A LIVING HOPE
The Prairies can be a lonely place, but it was especially so for Tom Sukanen, a Finnish immigrant who moved to Saskatchewan over 100 years ago. He’d walked 600 miles from Minnesota, where his family waited for him to later return and get them. Seven years later he did, but his wife had passed away and all his children had been placed in foster homes. Alone, he returned to his homestead near the South Saskatchewan River. He dreamed of returning to Finland and, having been trained as a shipbuilder, decided to build a sea-going vessel he could sail up the river to Hudson’s Bay, then across the Atlantic. The Great Depression hit, and at great sacrifice, he managed to build his craft in sections, moving each by himself 17 miles to the river. The heaviest piece needed help, and no one would lend a hand. He sank into depression, especially after vandals stole some of the metal parts. Institutionalized in a hospital, he died in 1943. Decades later, the community organized a museum and Tom’s ship is the crowning piece. You can visit it today, just southwest of Moose Jaw.
Sukanen’s sad story teaches us many things, but one thing stands out: the futility of unreasonable hopes. While we all would wish for Tom’s success, there were just too many obstacles. It’s different with the hope that every Christian carries in his heart – to live again after death and enter heaven. Peter put it this way: “Blessed be the God and Father of our Lord Jesus Christ, who according to His great mercy has caused us to be born again to a living hope through the resurrection of Jesus Christ from the dead.” (1 Peter 1:3) He emphasized that it is A LIVING HOPE. It’s not an impossible, and therefore unreasonable hope. Jesus Himself rose again, demonstrating forever that the coming resurrection will indeed take place. Our hope is real, and it will not fail.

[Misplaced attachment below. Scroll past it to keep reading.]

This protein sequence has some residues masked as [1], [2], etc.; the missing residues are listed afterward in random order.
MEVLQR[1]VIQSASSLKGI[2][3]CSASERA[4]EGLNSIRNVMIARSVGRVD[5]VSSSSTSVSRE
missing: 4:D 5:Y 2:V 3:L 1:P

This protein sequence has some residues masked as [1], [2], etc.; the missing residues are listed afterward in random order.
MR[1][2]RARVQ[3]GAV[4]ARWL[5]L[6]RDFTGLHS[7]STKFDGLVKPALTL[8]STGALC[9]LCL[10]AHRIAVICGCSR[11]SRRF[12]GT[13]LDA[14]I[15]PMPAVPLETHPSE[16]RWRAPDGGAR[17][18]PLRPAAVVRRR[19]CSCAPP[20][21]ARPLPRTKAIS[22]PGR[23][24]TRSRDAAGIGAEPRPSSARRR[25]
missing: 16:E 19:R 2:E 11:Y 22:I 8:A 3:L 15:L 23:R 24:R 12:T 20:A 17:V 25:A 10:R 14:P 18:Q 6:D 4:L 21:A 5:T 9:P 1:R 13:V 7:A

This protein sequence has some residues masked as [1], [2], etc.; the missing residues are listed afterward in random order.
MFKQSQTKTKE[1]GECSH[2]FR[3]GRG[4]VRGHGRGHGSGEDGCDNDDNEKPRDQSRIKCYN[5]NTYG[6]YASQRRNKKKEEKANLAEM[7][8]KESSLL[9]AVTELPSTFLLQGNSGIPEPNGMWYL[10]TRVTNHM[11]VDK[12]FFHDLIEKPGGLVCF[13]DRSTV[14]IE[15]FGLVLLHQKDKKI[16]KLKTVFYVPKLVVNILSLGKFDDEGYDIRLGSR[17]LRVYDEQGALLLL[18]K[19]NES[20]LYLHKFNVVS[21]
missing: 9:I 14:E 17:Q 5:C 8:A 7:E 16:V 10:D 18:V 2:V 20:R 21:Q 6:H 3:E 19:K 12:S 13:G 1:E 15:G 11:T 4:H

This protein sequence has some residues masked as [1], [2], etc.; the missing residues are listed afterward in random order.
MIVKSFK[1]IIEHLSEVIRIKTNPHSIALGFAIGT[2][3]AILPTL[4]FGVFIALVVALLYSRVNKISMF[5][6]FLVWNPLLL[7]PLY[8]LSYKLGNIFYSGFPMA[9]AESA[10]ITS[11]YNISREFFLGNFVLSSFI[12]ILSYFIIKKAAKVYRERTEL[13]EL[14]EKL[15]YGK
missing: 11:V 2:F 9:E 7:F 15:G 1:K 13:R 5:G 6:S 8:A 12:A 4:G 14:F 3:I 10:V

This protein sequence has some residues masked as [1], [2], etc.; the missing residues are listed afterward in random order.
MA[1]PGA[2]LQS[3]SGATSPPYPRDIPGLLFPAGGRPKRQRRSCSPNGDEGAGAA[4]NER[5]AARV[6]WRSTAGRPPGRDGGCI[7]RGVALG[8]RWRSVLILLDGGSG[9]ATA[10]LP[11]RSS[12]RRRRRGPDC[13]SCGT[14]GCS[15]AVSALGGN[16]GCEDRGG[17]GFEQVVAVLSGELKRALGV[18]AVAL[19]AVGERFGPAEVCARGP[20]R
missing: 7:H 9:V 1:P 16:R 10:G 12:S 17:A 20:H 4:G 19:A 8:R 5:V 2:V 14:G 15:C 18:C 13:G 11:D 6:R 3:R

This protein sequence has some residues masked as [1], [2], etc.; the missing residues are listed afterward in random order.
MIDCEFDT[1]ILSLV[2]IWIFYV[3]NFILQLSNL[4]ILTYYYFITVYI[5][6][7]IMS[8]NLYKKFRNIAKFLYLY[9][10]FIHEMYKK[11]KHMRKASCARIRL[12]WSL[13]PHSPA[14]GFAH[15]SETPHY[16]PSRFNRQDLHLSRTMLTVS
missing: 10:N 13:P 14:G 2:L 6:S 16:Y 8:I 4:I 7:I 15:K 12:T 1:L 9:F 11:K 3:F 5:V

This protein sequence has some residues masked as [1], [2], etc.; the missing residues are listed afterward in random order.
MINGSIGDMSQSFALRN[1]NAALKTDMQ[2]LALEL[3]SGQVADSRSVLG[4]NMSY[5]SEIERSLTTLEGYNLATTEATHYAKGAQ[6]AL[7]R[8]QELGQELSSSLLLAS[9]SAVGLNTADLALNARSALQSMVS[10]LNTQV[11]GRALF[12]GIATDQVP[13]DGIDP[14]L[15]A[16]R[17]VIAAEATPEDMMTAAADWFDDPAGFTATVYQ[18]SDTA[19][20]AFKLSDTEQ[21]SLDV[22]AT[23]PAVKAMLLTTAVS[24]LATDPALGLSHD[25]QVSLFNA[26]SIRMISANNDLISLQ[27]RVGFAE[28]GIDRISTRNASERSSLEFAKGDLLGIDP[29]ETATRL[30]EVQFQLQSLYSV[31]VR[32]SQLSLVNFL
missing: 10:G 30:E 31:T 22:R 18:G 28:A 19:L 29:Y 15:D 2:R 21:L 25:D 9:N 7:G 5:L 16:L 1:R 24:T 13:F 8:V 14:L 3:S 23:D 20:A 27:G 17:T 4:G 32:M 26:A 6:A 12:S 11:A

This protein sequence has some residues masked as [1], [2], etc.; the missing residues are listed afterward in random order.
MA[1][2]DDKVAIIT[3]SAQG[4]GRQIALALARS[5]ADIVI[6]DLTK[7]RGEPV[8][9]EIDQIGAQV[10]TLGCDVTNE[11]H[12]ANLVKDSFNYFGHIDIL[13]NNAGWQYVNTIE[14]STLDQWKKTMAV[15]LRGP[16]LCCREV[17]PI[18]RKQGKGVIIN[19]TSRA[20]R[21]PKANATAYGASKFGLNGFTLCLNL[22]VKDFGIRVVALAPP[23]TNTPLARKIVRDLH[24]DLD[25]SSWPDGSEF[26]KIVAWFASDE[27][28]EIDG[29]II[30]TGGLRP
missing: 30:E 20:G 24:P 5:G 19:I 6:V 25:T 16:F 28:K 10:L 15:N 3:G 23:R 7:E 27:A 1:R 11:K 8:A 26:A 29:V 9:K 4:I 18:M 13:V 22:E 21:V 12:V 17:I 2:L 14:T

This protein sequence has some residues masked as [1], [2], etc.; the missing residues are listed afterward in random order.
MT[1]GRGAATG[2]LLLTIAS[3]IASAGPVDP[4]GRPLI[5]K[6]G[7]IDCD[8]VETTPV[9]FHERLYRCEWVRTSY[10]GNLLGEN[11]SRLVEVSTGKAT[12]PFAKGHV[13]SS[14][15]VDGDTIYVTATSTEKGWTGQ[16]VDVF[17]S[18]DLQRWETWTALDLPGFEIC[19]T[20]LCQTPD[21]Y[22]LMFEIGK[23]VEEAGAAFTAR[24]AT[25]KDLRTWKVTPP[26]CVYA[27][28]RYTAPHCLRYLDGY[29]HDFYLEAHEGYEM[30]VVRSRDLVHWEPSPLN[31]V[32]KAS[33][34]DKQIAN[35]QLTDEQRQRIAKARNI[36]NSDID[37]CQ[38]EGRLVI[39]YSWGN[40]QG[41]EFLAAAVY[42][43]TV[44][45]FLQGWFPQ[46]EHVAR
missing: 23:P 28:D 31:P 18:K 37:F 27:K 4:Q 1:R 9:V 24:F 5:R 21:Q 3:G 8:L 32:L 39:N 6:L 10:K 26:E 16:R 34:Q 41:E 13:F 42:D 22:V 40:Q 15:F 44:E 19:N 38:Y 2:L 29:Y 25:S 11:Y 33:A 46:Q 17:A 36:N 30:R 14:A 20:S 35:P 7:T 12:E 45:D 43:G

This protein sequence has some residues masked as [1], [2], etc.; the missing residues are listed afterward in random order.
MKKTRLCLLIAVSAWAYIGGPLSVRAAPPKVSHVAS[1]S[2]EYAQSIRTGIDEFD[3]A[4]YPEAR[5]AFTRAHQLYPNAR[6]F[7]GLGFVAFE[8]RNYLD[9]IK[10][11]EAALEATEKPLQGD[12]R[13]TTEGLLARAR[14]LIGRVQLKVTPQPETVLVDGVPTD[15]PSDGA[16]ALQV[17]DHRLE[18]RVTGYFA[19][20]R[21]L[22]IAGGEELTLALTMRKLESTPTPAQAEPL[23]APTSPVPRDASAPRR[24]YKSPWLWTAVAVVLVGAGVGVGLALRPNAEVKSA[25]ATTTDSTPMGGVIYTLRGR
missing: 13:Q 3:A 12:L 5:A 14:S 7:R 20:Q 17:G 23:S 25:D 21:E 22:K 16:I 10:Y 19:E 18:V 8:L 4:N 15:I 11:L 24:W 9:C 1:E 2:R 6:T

– Tim Johnson
Last week it was reported in the news that Mark Lewisohn, a British author, is writing a 3-volume set of books about the Beatles. This was met with great interest by Beatles fans because Mr. Lewishon is a trusted friend of the remaining members of the band. He said that most books about them are not well written, and he wants to write something more definitive and exact. What I found interesting are his thoughts about accuracy in writing such a set of books. “I think it’s an important book to write. I think it’s important that it’s done now whilst the paperwork is still around and whilst the witnesses to the history are still alive to tell it.”
The writers of the New Testament also took pains to be accurate and to consult with living witnesses of the things Jesus said and did. Luke explained his own methods in Luke 1:1-4. “Inasmuch as many have undertaken to compile an account of the things accomplished among us, just as those who from the beginning were eyewitnesses and servants of the word have handed them down to us, it seemed fitting for me as well, having investigated everything carefully from the beginning, to write it out for you in consecutive order…” Luke did careful research, consulted with living witnesses who knew their memories were important, and to write it out accurately.
In addition, the 12 apostles were all official witnesses of the resurrected Christ, and they had unique memories that contributed to the writing of the New Testament. John spoke of “what we have seen with our eyes, what we beheld and our hands handled, concerning the Word of Life” (1 John 1:1). Witnesses are vital to accurate authorship, and the inspired writers of the Bible consulted with many of them while they were still alive.
If people recognize the value of living witnesses to a historic band like the Beatles, we should feel even greater confidence about the carefully-written accounts of Jesus Christ.
– Tim Johnson